Dien Bien Phu
Printed on rize paper.
Size “Large”: approx. 60 cm x 80 cm
Size “Small”: approx. 38 cm x 58 cm
$ 29 – $ 79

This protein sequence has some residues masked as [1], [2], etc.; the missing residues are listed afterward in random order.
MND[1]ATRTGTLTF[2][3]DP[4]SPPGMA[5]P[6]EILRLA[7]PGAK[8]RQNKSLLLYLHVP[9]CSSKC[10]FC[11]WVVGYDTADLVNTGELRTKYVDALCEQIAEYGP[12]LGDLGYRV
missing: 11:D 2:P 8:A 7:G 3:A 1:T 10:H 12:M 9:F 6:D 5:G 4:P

The Battle of Dien Bien Phu (French: Bataille de Diên Biên Phu; Vietnamese: Chiến dịch Điện Biên Phủ) was the climactic confrontation of the First Indochina War between the French Union’s French Far East Expeditionary Corps and Viet Minh communist-nationalist revolutionaries. It was, from the French view before the event, a set piece battle to draw out the Vietnamese and destroy them with superior firepower. The battle occurred between March and May 1954 and culminated in a comprehensive French defeat that influenced negotiations over the future of Indochina at Geneva. France agreed to withdraw its forces from all its colonies in French Indochina, while stipulating that Vietnam would be temporarily divided at the 17th parallel, with control of the north given to the Viet Minh as the Democratic Republic of Vietnam under Ho Chi Minh, and the south becoming the State of Vietnam nominally under Emperor Bảo Đại, preventing Ho Chi Minh from gaining control of the entire country. The refusal of Ngô Đình Diệm to allow elections in 1956, as had been stipulated by the Geneva Conference, eventually led to the first phase of the Second Indochina War, better known as the Vietnam War (see War in Vietnam (1959–63)).